Suffolk Celebrates Israel Passport Locations

map of Israel in dark blue


large gold Menorah

“Like flying birds, so will God protect Jerusalem”. – Isaiah 31:5

Jerusalem (Yerushalayim) was first settled around 6,000 years ago, making it one of the oldest cities in the world. Today, it is Israel’s Capitol, as well as its largest city (Population > 900,000 people). Jerusalem is considered holy by three religions: Judaism, Christianity, and Islam, and contains holy sites of each.

Jerusalem consists of two parts: The Old City of Jerusalem, contained within ancient walls, is further divided into Jewish, Armenian, Muslim, and Christian Quarters. The New City of Jerusalem, sitting beyond the ancient walls, is a modern metropolis. New Jerusalem neighborhoods vary from crowded streets of apartment houses to suburban neighborhoods with single-family homes with landscaped yards.

Among the places to visit in Jerusalem are the the Kotel (Western Wall), and the Knesset, Israel’s national parliament. Jerusalem is also home to many museums, concert venues, universities, and parks.


shoreline with large buildings in background

“…and I came to the exiles at Tel Aviv,” – Ezekiel 3:15

Tel Aviv is the technological and economic center of Israel and the second-largest city in Israel. It is a youthful, modern metropolis with a diverse population. Clubs, bars, a thriving arts community, gay life and beaches attract artists, musicians and young professionals to Tel Aviv’s more secular scene. Tel Aviv is also home to Tel Aviv University, the largest university in the country with more than 30,000 students.

While in Tel Aviv, you can visit Independence Hall, where Israel’s Declaration of Independence was proclaimed on May 14, 1948. Other highlights include the old Port of Jaffa (Yafo), museums, beaches, pedestrian malls, and open air markets.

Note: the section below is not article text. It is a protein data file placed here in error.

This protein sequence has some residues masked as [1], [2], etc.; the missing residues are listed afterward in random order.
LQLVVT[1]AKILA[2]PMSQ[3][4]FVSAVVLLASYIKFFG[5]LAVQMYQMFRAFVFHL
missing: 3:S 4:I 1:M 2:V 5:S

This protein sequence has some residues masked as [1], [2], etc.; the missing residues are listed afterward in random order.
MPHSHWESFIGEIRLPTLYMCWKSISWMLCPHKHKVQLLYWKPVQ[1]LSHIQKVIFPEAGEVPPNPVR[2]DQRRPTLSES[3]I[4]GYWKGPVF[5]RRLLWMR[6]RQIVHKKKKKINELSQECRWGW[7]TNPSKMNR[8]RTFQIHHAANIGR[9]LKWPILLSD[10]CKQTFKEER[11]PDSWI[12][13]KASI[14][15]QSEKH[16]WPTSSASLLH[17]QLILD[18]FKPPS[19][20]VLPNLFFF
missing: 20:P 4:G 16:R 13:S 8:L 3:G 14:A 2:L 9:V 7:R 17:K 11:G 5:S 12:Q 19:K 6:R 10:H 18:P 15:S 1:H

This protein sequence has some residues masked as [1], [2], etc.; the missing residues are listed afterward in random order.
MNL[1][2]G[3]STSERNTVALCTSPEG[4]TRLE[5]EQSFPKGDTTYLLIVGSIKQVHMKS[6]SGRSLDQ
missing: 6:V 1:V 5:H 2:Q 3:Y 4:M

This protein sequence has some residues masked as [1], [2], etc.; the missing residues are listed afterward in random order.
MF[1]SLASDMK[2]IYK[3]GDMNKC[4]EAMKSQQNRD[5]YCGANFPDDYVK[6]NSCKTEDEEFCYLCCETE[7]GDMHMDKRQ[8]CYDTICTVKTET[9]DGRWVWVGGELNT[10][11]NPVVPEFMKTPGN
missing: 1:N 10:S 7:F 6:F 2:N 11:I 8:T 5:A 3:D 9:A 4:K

palm trees in the desert

“The wilderness and the parched land shall be glad; and the Arava shall rejoice, and blossom as the rose”. – Isaiah 35:1

The Arava Valley is the desert that extends from the Dead Sea to the southern city of Eilat, along Israel’s border with Jordan. Most Arava residents rely on farming for a living. The Arava has more to offer than its natural beauty. Visitors to the Arava communities are inspired by their innovation and pioneership in the fields of sustainability, renewable energy, and food security.


waterfall amid green trees and rocks

“And across the Jordan…they assigned…Golan in Bashan from the tribe of Manasseh”. – Joshua 20:8

The Golan Heights is a hilly and elevated land in Israel’s northeast, bordering on Lebanon, Syria, and Jordan. Its highest elevation is the top of Mt. Hermon, which sits 9000 feet above sea level. Most of the region sits lower, at an average 3300 feet. The Golan is a militarily strategic overlook, providing a clear view of the Jordan Rift Valley, including both the Sea of Galilee and the Jordan River.

In addition to its strategic military importance, the Golan Heights provides an important natural resource. The area receives significantly more precipitation than the surrounding, lower-elevation areas, enabling it to supply 15% of Israel’s water.